Moore, 1963 - Hubbs' beaked whale
Adult males of this species are more readily identifiable than individuals of most other species of Mesoplodon. They have a white rostrum and white “cap” in front of the blowhole. Females and young are much more difficult to identify.
Males also have a massive flattened tusk in the middle of each side of the lower jaw, which protrudes above the level of the upper jaw.
Can be confused with
The white cap and beak tip, and large tusks may allow bulls of this species to be distinguished from other species of Mesoplodon.
Maximum known size is 5.3 m for both sexes. Weights of over 1400 kg are attained. Newborns are about 2.5 m long.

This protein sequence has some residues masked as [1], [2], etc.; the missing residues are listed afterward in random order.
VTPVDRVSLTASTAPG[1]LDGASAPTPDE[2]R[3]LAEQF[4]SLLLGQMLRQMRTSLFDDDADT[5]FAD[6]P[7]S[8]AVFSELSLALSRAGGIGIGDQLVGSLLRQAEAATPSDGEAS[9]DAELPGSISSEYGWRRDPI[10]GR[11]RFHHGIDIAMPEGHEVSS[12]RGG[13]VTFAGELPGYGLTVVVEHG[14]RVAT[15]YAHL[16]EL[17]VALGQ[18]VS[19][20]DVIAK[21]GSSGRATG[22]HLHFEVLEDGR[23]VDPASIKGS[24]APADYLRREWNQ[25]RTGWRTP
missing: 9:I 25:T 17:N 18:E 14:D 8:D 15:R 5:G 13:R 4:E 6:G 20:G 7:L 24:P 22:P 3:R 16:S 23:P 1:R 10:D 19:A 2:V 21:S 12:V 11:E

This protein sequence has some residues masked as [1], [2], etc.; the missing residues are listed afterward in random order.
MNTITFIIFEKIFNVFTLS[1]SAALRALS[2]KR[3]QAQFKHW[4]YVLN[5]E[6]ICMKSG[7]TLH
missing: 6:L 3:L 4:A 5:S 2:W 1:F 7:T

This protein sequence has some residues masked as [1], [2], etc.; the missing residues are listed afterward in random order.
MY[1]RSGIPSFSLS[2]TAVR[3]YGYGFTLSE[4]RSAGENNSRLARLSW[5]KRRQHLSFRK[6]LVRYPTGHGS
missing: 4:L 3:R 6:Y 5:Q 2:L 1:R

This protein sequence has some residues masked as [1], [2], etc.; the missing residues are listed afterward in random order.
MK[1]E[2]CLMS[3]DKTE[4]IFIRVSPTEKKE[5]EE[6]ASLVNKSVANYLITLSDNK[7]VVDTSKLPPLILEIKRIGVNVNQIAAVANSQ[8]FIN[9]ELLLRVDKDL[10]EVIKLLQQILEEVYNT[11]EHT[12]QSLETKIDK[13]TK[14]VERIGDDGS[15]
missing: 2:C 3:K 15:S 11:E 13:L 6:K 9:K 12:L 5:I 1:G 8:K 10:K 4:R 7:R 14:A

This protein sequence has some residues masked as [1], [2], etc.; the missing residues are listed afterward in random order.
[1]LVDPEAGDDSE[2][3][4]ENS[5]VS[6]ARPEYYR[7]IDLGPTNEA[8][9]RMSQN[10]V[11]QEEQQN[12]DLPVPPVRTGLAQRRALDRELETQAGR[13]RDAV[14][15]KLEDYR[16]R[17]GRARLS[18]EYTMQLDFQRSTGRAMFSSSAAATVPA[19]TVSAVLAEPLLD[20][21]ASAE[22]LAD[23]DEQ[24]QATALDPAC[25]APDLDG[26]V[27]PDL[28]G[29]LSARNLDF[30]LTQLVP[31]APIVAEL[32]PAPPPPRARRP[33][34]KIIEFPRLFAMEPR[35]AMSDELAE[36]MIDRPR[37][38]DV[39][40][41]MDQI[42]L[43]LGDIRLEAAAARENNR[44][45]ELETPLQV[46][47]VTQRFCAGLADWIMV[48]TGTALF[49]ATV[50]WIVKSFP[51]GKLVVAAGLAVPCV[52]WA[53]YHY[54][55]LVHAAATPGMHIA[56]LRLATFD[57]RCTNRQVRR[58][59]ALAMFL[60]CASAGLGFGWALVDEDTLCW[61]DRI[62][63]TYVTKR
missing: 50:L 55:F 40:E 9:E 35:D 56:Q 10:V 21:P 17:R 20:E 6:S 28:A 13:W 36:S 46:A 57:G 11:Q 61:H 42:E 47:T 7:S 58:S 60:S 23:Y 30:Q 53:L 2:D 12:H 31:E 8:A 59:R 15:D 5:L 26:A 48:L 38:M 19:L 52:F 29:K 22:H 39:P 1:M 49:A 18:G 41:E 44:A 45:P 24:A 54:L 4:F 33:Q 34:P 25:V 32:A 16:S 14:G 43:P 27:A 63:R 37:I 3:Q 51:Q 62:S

Apparently limited to the North Pacific, Hubbs' beaked whale is known from central British Columbia to southern California in the east, and from Japan in the west. It is an oceanic species.
Biology and Behaviour
Very little is known about the biology of this species. The long, white, parallel scratches on the bodies of males are thought to be caused by closed-mouth fighting in this and other species of Mesoplodon. Hubbs' beaked whales feed on squid and some deepwater fishes.
Some Hubbs' beaked whales have been taken by harpoon off Japan.